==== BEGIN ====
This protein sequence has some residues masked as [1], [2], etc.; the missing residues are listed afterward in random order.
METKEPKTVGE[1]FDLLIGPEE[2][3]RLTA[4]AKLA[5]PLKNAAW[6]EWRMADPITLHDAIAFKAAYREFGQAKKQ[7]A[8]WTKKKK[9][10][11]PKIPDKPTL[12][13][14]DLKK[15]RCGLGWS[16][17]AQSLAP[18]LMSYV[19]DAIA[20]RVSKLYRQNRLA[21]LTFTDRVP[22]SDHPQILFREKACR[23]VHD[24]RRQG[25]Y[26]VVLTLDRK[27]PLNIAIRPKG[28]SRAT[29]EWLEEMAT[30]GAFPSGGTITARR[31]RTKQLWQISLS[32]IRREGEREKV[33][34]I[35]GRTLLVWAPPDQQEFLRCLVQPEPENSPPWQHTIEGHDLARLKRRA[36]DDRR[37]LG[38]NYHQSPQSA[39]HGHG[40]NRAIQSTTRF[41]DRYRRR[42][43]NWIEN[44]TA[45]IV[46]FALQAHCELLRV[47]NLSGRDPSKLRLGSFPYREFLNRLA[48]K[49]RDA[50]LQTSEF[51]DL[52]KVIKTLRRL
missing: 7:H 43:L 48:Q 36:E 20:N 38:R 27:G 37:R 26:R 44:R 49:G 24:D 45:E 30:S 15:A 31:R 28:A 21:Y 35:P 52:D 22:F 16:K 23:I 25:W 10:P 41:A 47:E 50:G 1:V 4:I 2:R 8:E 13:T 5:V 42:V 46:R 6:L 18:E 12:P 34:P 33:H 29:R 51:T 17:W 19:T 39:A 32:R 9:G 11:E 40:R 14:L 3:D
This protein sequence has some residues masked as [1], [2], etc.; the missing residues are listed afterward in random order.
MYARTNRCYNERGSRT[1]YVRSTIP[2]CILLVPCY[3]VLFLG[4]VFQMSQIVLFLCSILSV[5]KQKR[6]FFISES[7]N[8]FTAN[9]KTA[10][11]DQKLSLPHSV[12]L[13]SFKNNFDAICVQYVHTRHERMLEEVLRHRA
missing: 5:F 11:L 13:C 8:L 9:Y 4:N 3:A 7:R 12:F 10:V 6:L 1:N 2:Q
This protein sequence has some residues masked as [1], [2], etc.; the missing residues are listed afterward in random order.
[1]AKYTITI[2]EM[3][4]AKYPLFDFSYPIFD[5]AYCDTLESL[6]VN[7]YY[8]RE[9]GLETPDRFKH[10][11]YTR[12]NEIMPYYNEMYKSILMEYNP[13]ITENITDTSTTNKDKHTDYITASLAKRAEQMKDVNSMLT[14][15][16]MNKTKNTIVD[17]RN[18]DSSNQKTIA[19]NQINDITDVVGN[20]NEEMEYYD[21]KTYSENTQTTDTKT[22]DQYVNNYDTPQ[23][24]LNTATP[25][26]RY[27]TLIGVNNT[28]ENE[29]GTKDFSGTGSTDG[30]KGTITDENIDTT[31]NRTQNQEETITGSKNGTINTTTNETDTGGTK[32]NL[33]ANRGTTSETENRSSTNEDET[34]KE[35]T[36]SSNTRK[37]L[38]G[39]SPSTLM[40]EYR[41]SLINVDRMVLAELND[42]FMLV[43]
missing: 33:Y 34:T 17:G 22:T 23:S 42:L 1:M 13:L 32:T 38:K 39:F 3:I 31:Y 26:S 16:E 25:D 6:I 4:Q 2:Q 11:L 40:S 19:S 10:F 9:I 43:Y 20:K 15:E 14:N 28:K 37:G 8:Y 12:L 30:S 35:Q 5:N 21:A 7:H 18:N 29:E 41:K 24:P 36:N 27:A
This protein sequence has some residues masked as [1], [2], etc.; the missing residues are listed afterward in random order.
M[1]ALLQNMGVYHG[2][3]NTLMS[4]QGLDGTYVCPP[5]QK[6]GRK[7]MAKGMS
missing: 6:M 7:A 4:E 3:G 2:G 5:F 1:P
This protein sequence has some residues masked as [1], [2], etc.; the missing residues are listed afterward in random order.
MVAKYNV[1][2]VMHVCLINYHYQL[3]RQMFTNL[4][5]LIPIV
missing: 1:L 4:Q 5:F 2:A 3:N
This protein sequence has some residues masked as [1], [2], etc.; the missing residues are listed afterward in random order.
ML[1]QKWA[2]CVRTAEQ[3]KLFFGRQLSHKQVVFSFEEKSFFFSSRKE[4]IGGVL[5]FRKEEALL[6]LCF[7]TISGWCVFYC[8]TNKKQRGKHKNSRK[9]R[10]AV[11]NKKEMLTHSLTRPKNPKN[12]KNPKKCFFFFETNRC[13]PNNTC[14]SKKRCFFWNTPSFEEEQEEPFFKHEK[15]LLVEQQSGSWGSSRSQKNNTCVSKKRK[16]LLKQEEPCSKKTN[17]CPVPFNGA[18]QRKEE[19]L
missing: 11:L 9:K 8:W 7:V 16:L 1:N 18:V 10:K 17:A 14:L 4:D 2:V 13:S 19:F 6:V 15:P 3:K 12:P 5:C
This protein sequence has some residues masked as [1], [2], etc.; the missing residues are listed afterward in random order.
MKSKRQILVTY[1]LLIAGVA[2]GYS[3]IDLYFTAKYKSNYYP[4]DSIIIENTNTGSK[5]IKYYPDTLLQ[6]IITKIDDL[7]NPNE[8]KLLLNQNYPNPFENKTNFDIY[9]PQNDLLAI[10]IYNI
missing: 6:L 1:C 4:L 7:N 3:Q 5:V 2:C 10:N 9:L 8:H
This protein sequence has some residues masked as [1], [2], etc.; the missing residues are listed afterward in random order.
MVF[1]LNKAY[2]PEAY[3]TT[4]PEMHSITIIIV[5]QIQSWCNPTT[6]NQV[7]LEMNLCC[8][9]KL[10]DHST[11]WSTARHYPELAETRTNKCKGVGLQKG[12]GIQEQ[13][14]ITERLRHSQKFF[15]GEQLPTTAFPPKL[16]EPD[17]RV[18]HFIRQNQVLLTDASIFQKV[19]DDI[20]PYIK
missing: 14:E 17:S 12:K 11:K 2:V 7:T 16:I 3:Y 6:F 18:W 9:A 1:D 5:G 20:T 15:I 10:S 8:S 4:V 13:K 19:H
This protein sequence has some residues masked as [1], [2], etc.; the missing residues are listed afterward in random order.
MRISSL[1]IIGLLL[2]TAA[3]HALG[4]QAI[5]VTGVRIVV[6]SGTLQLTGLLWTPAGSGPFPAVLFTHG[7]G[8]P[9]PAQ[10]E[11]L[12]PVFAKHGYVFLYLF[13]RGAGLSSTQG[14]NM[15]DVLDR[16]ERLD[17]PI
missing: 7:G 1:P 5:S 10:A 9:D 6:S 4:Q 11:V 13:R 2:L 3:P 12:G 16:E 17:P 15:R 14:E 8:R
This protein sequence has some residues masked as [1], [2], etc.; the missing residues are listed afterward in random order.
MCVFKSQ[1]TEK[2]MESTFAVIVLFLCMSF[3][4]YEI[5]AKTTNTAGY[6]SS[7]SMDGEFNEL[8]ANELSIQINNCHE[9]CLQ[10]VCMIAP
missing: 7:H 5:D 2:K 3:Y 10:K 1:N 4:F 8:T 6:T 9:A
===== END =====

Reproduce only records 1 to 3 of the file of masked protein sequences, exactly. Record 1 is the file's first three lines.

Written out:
This protein sequence has some residues masked as [1], [2], etc.; the missing residues are listed afterward in random order.
METKEPKTVGE[1]FDLLIGPEE[2][3]RLTA[4]AKLA[5]PLKNAAW[6]EWRMADPITLHDAIAFKAAYREFGQAKKQ[7]A[8]WTKKKK[9][10][11]PKIPDKPTL[12][13][14]DLKK[15]RCGLGWS[16][17]AQSLAP[18]LMSYV[19]DAIA[20]RVSKLYRQNRLA[21]LTFTDRVP[22]SDHPQILFREKACR[23]VHD[24]RRQG[25]Y[26]VVLTLDRK[27]PLNIAIRPKG[28]SRAT[29]EWLEEMAT[30]GAFPSGGTITARR[31]RTKQLWQISLS[32]IRREGEREKV[33][34]I[35]GRTLLVWAPPDQQEFLRCLVQPEPENSPPWQHTIEGHDLARLKRRA[36]DDRR[37]LG[38]NYHQSPQSA[39]HGHG[40]NRAIQSTTRF[41]DRYRRR[42][43]NWIEN[44]TA[45]IV[46]FALQAHCELLRV[47]NLSGRDPSKLRLGSFPYREFLNRLA[48]K[49]RDA[50]LQTSEF[51]DL[52]KVIKTLRRL
missing: 7:H 43:L 48:Q 36:E 20:N 38:R 27:G 37:R 26:R 44:R 49:G 24:D 45:E 30:S 15:A 31:R 28:A 21:Y 35:P 52:D 22:F 16:K 23:I 25:W 10:P 41:A 47:E 50:G 1:V 4:I 2:R 8:E 13:T 5:V 42:V 46:R 6:L 18:E 12:P 34:P 33:H 29:R 51:T 17:W 19:T 39:A 32:R 9:G 11:E 40:R 14:L 3:D
This protein sequence has some residues masked as [1], [2], etc.; the missing residues are listed afterward in random order.
MYARTNRCYNERGSRT[1]YVRSTIP[2]CILLVPCY[3]VLFLG[4]VFQMSQIVLFLCSILSV[5]KQKR[6]FFISES[7]N[8]FTAN[9]KTA[10][11]DQKLSLPHSV[12]L[13]SFKNNFDAICVQYVHTRHERMLEEVLRHRA
missing: 5:F 11:L 13:C 8:L 9:Y 4:N 3:A 7:R 12:F 10:V 6:L 1:N 2:Q
This protein sequence has some residues masked as [1], [2], etc.; the missing residues are listed afterward in random order.
[1]AKYTITI[2]EM[3][4]AKYPLFDFSYPIFD[5]AYCDTLESL[6]VN[7]YY[8]RE[9]GLETPDRFKH[10][11]YTR[12]NEIMPYYNEMYKSILMEYNP[13]ITENITDTSTTNKDKHTDYITASLAKRAEQMKDVNSMLT[14][15][16]MNKTKNTIVD[17]RN[18]DSSNQKTIA[19]NQINDITDVVGN[20]NEEMEYYD[21]KTYSENTQTTDTKT[22]DQYVNNYDTPQ[23][24]LNTATP[25][26]RY[27]TLIGVNNT[28]ENE[29]GTKDFSGTGSTDG[30]KGTITDENIDTT[31]NRTQNQEETITGSKNGTINTTTNETDTGGTK[32]NL[33]ANRGTTSETENRSSTNEDET[34]KE[35]T[36]SSNTRK[37]L[38]G[39]SPSTLM[40]EYR[41]SLINVDRMVLAELND[42]FMLV[43]
missing: 33:Y 34:T 17:G 22:T 23:S 42:L 1:M 13:L 32:T 38:K 39:F 3:I 31:Y 26:S 16:E 25:D 6:I 4:Q 2:Q 11:L 40:S 19:S 10:F 9:I 43:Y 20:K 15:E 14:N 28:K 37:G 8:Y 12:L 30:S 35:Q 5:N 21:A 7:H 18:N 29:E 41:K 24:P 36:N 27:A